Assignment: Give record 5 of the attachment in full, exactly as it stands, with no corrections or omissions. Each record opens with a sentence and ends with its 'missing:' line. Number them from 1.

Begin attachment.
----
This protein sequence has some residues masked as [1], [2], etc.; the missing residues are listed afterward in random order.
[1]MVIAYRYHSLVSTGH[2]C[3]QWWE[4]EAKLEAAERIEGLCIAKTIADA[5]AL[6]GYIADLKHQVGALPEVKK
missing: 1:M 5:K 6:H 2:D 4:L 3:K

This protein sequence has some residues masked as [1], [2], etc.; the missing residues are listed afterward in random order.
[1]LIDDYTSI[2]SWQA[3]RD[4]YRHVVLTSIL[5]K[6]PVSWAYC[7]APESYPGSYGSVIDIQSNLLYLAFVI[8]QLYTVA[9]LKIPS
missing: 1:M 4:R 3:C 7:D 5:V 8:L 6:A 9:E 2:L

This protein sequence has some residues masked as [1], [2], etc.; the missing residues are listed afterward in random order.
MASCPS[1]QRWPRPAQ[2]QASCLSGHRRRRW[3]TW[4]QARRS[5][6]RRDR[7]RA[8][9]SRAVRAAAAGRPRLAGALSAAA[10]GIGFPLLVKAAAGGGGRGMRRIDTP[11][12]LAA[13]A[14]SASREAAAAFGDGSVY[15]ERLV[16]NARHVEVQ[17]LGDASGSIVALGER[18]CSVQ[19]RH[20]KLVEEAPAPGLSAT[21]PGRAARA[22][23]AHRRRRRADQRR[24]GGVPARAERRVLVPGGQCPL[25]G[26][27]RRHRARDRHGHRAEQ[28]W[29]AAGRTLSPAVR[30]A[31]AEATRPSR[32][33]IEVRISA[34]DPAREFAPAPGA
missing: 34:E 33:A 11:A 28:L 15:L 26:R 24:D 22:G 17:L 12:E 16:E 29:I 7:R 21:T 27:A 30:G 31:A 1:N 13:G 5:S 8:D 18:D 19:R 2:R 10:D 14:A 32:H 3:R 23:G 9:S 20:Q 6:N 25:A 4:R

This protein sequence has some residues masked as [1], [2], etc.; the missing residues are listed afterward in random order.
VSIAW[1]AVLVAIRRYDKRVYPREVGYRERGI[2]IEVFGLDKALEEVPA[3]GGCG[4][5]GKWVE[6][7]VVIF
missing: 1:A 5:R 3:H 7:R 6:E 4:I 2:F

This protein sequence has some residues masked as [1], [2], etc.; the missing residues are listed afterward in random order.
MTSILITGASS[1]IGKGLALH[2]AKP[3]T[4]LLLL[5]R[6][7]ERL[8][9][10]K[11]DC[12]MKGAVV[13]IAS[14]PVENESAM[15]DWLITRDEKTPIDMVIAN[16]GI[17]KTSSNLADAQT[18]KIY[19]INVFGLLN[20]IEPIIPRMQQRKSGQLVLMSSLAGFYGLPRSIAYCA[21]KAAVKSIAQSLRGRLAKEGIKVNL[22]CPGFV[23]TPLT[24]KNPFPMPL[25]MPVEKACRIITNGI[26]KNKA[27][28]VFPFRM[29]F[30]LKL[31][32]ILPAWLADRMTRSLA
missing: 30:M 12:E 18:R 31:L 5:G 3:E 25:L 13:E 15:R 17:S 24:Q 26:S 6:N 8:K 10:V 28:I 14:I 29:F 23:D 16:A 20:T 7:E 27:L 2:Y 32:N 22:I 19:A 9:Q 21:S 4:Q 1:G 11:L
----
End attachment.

This protein sequence has some residues masked as [1], [2], etc.; the missing residues are listed afterward in random order.
MTSILITGASS[1]IGKGLALH[2]AKP[3]T[4]LLLL[5]R[6][7]ERL[8][9][10]K[11]DC[12]MKGAVV[13]IAS[14]PVENESAM[15]DWLITRDEKTPIDMVIAN[16]GI[17]KTSSNLADAQT[18]KIY[19]INVFGLLN[20]IEPIIPRMQQRKSGQLVLMSSLAGFYGLPRSIAYCA[21]KAAVKSIAQSLRGRLAKEGIKVNL[22]CPGFV[23]TPLT[24]KNPFPMPL[25]MPVEKACRIITNGI[26]KNKA[27][28]VFPFRM[29]F[30]LKL[31][32]ILPAWLADRMTRSLA
missing: 30:M 12:E 18:R 31:L 5:G 3:E 25:L 13:E 15:R 17:S 24:Q 26:S 6:N 8:K 10:V 28:I 14:I 29:F 23:D 16:A 20:T 7:E 27:L 2:Y 32:N 22:I 19:A 9:Q 21:S 4:Q 1:G 11:L